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Conference Paper: Surface modification of magensium-based orthopaedic implants by AL203 plasma immersion ion implantation (PIII)

TitleSurface modification of magensium-based orthopaedic implants by AL203 plasma immersion ion implantation (PIII)
Authors
Issue Date2010
Citation
The 7th SICOT/SIROT Annual International Conference combined meeting with the Swedish Orthopaedic Association (SOF), Gothenburg, Sweden, 31 August-3 September 2010. How to Cite?
AbstractMetallic implants are commonly applied for fracture fixation. One desirable characteristic of an implant is its ability to be degraded after bone healing, thus implants made from degradable metals, including magnesium-based alloys, may substitute conventionally used metals. However, problems associated with use of magnesium alloys include its rapid corrosion and hydrogen gas release. Surface modification may be used to solve these problems. Our group has recently applied an Al2O3 layer using PIII technology onto magnesium alloy to enhance its corrosion resistance. This study aims to investigate the corrosion resistance and biocompatibility of the Al2O3 plasma-treated magnesium alloy. To evaluate the corrosion resistance properties of the plasma-treated magnesium alloy, the immersion test using DMEM medium was conducted at 37ºC for 1 and 3 day(s). Green fluorescent protein osteoblasts (GFPOB) were cultured on plasma-treated and untreated samples for 1 and 3 day(s) to evaluate their cell attachment and proliferation. Gas bubbles were observed on day 1 on the untreated sample where the medium changed from red to purple on day 3, indicating that vigorous corrosion had occurred. No gas bubbles or colour change of the medium was observed for the Al2O3 plasma-treated sample. This suggested that the Al2O3 layer was able to improve the corrosion resistance of the magnesium alloy. The GFPOBs grew on the plasma-treated sample but not the untreated sample, which indicated good biocompatibility with the plasma-treated sample. Future mechanical property studies during corrosion are required for further validation of this material for clinical use.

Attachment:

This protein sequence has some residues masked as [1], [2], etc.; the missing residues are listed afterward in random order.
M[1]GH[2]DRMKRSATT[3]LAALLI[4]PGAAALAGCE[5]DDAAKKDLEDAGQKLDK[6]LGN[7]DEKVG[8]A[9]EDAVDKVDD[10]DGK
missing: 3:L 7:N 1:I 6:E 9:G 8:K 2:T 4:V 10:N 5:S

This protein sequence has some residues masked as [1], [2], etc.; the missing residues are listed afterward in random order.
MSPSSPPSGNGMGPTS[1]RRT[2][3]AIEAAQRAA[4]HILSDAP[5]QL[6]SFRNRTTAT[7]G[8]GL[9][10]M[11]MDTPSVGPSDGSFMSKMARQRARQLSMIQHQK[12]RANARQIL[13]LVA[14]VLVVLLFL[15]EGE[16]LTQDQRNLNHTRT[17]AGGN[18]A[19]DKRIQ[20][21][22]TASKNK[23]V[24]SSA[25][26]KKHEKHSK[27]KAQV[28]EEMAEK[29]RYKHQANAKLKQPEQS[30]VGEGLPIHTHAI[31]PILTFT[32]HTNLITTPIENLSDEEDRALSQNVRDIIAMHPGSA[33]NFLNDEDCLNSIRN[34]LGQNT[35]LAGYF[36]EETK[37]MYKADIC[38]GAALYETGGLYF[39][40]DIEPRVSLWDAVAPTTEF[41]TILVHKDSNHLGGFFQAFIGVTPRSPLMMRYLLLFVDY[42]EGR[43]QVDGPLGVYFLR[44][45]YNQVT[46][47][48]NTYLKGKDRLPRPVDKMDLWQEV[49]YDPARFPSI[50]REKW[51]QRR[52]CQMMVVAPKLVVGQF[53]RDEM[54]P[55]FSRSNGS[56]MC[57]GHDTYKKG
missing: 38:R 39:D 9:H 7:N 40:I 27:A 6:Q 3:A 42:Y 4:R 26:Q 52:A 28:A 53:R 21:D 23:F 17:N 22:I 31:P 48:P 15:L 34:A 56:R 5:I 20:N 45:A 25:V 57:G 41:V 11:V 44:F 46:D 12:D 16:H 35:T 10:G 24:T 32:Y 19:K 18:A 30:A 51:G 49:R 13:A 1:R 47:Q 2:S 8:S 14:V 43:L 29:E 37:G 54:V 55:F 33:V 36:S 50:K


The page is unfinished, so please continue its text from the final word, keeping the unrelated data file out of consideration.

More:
DescriptionLecture
Free Papers Session - Biomaterials: abstract no. 25327
Persistent Identifierhttp://hdl.handle.net/10722/142859

 

DC FieldValueLanguage
dc.contributor.authorYeung, Ken_US
dc.contributor.authorWong, HMen_US
dc.contributor.authorLam, KOen_US
dc.contributor.authorTam, Ven_US
dc.contributor.authorChu, Pen_US
dc.contributor.authorLuk, Ken_US
dc.contributor.authorCheung, Ken_US
dc.date.accessioned2011-10-28T02:57:30Z-
dc.date.available2011-10-28T02:57:30Z-
dc.date.issued2010en_US
dc.identifier.citationThe 7th SICOT/SIROT Annual International Conference combined meeting with the Swedish Orthopaedic Association (SOF), Gothenburg, Sweden, 31 August-3 September 2010.en_US
dc.identifier.urihttp://hdl.handle.net/10722/142859-
dc.descriptionLecture-
dc.descriptionFree Papers Session - Biomaterials: abstract no. 25327-
dc.description.abstractMetallic implants are commonly applied for fracture fixation. One desirable characteristic of an implant is its ability to be degraded after bone healing, thus implants made from degradable metals, including magnesium-based alloys, may substitute conventionally used metals. However, problems associated with use of magnesium alloys include its rapid corrosion and hydrogen gas release. Surface modification may be used to solve these problems. Our group has recently applied an Al2O3 layer using PIII technology onto magnesium alloy to enhance its corrosion resistance. This study aims to investigate the corrosion resistance and biocompatibility of the Al2O3 plasma-treated magnesium alloy. To evaluate the corrosion resistance properties of the plasma-treated magnesium alloy, the immersion test using DMEM medium was conducted at 37ºC for 1 and 3 day(s). Green fluorescent protein osteoblasts (GFPOB) were cultured on plasma-treated and untreated samples for 1 and 3 day(s) to evaluate their cell attachment and proliferation. Gas bubbles were observed on day 1 on the untreated sample where the medium changed from red to purple on day 3, indicating that vigorous corrosion had occurred. No gas bubbles or colour change of the medium was observed for the Al2O3 plasma-treated sample. This suggested that the Al2O3 layer was able to improve the corrosion resistance of the magnesium alloy. The GFPOBs grew on the plasma-treated sample but not the untreated sample, which indicated good biocompatibility with the plasma-treated sample. Future mechanical property studies during corrosion are required for further validation of this material for clinical use.-
dc.languageengen_US
dc.relation.ispartofSICOT/SIROT Annual International Conferenceen_US
dc.titleSurface modification of magensium-based orthopaedic implants by AL203 plasma immersion ion implantation (PIII)en_US
dc.typeConference_Paperen_US
dc.identifier.emailYeung, K: wkkyeung@hku.hken_US
dc.identifier.emailLam, KO: smallon@hkucc.hku.hken_US
dc.identifier.emailTam, V: vivtam@hku.hken_US
dc.identifier.emailLuk, K: hcm21000@hku.hken_US
dc.identifier.emailCheung, K: cheungmc@hku.hken_US
dc.identifier.authorityYeung, K=rp00309en_US
dc.identifier.authorityLuk, K=rp00333en_US
dc.identifier.hkuros197026en_US
dc.description.otherThe 7th SICOT/SIROT Annual International Conference combined meeting with the Swedish Orthopaedic Association (SOF), Gothenburg, Sweden, 31 August-3 September 2010.-

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